Preparation of Nano-Engineered Platelets Using Vacuum Roll Coating, 18-R9625

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Principal Investigator
Kent Coulter

Inclusive Dates:  04/01/06 – 09/30/07

Background -  Vacuum deposition of a thin film onto a substrate and the subsequent comminuting of the film into a flake/platelet was originally developed in the mid 1980s for pigments that possess unique optical attributes. The attributes that are advantageous for optical pigments are applicable to many nanotechnology developments and in particular in catalytic applications. Recently hydrogen storage has become a “hot topic” in the field of catalysis. The main challenge in the field is to devise new materials or combinations of materials that exhibit high volumetric and gravimetric capacity, fast sorption kinetics at near ambient temperatures, and high tolerance to recycling. Nanostructured composites are considered one of the most promising classes of materials because of the wide composition ranges, structural engineering possibilities and unique chemical properties. This effort focuses on the fabrication, formulation, and utilization of thin-film, multilayer platelets for hydrogen storage.

Approach - In this project, the three components are to:

  • establish a coating capability amenable to producing prototype quantities ( less than 100 grams) of platelet material
  • develop multilayer platelets with unique functionalities based on their design, composition, and construction
  • collect characterization and performance data on nanoengineered platelets for hydrogen storage that are synergistic with the U.S. Department of Energy National Testing Laboratory for Solid-State Hydrogen Storage Technologies.

Accomplishments - Per the plan, the multi-use Stokes vacuum chamber was upgraded and modified to incorporate a web winder, dual e-beam deposition sources and a monitor system that form a modular piece of equipment that has fixed geometries to hold the deposition profile constant with easily installable fittings and connectors.

The second task of material development concentrated on fabricating platelets for application as hydrogen storage materials. Lanthium nickel (LaNi5) as a hydrogen storage material is typically manufactured by high energy mechanical milling, melt spinning or plasma spray techniques with improved hydrogen content correlating with crystallinity in the film. The LaNi5 was e-beam and sputter deposited, and the coated film was passed through a water/acetone (30/70) mixture to form the free standing platelets.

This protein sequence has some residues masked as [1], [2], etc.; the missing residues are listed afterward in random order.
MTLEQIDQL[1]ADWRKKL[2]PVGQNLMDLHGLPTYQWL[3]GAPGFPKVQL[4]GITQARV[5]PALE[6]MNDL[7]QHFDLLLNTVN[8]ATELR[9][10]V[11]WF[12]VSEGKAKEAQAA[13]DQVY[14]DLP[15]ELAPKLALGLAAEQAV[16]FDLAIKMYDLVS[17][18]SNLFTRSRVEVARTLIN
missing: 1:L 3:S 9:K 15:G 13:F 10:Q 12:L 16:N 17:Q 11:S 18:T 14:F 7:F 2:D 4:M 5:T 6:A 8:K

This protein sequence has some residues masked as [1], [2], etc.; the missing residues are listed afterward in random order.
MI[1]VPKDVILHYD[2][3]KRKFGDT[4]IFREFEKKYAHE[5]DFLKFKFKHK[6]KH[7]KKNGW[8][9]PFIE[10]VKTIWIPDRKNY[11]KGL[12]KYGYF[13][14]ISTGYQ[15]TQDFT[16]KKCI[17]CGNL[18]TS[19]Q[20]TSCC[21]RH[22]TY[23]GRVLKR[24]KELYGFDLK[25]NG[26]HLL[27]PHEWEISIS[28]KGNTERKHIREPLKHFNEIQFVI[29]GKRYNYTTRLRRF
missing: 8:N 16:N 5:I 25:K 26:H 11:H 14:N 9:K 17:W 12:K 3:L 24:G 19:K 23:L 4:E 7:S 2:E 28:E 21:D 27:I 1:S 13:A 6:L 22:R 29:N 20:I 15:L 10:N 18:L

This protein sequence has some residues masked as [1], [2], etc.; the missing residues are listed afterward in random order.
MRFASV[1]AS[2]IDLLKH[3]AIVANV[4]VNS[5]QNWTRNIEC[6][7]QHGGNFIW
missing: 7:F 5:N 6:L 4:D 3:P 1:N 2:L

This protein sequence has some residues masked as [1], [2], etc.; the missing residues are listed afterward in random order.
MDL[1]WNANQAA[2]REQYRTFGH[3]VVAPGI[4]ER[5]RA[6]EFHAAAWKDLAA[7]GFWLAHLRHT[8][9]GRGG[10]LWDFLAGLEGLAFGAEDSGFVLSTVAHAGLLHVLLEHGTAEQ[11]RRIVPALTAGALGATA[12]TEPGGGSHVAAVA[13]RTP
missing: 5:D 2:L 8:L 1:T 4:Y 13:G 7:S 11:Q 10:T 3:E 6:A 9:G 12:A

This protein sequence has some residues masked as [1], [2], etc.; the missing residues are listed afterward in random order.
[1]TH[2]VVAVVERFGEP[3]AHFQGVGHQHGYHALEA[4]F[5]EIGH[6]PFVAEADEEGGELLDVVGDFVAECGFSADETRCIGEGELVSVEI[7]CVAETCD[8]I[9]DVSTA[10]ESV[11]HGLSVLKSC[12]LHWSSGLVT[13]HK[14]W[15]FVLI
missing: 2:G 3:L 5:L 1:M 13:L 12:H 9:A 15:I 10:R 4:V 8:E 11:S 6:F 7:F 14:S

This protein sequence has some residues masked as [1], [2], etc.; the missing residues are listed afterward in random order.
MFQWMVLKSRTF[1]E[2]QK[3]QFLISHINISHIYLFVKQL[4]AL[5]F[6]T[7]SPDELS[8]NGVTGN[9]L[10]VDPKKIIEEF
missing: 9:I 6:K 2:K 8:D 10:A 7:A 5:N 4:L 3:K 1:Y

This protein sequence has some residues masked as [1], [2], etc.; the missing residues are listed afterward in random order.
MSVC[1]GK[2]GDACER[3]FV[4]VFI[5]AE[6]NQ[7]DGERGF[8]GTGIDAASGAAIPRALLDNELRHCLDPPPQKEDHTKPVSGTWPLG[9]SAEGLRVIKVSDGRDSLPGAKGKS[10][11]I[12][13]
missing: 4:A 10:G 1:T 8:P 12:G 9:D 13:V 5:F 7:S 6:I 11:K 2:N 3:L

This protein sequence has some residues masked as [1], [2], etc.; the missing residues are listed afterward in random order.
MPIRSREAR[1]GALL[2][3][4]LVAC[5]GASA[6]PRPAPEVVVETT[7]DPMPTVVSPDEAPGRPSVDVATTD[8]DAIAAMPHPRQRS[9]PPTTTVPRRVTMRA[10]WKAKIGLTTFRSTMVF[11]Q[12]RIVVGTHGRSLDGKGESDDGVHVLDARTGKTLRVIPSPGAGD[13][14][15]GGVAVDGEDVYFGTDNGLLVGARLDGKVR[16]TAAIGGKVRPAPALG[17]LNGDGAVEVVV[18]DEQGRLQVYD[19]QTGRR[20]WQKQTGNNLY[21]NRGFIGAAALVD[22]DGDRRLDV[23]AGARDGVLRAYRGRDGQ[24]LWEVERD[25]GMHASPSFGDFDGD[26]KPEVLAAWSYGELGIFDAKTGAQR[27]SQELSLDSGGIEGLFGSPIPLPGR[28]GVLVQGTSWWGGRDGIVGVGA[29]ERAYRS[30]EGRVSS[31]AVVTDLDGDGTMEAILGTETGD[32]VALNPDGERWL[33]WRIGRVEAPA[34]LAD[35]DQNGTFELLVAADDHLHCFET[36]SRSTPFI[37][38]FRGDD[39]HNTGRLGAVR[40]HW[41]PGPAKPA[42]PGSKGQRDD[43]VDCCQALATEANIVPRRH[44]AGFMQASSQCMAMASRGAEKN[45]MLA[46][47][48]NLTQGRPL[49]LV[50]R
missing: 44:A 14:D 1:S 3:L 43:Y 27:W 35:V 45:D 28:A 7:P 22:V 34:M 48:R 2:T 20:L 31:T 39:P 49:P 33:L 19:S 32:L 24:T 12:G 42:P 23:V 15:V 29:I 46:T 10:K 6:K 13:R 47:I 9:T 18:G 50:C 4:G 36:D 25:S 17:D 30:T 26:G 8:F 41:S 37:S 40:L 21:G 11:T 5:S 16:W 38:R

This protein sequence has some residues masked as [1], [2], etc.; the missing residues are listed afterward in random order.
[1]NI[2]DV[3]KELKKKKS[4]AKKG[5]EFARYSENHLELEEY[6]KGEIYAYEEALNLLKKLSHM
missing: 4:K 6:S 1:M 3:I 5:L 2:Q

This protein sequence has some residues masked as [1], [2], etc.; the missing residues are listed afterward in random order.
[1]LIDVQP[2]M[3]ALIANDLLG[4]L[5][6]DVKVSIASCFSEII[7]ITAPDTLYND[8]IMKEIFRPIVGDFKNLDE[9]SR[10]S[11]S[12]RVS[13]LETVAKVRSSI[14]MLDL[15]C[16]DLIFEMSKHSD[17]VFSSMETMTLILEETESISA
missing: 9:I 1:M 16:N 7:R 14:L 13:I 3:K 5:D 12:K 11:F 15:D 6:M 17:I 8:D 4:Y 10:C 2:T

The LaNi5 platelets deposited using electron beam evaporation did exhibit some hydrogen absorption, but the total volume absorbed was immeasurable compared with published theoretical values. The hydrogen sorption behavior of sputter-deposited material was investigated using high-pressure gravimetric analysis, while the magnitude of hydrogen uptake (0.6-1 wt. percent) was consistent with conventional forms of LaNi5. There was little evidence of equilibrium plateaus at the coexistence region of the hydriding phase that are typically seen for metal hydrides.

This program was to establish the facilities and expertise to deposit multilayer thin films that are comminuted into platelets exhibiting nanotechnology performance attributes in prototype quantities ( less than 100g) with a focus on the fabrication, formulation, and utilization of thin-film, multilayer platelets for hydrogen storage. Using existing equipment and infrastructure, SwRI established coating and conversion capabilities, developed processes and procedures for fabrication, and characterized the performance of multilayer platelets for hydrogen storage. While this project focused on nanoengineered platelets with immediate commercial interest, the real benefit of the project was establishing a capability that has application in the rapidly expanding field of nanotechnology.

Platelets of LaNi5 synthesized using magnetron sputtering processes are shown following activation with hydrogen.


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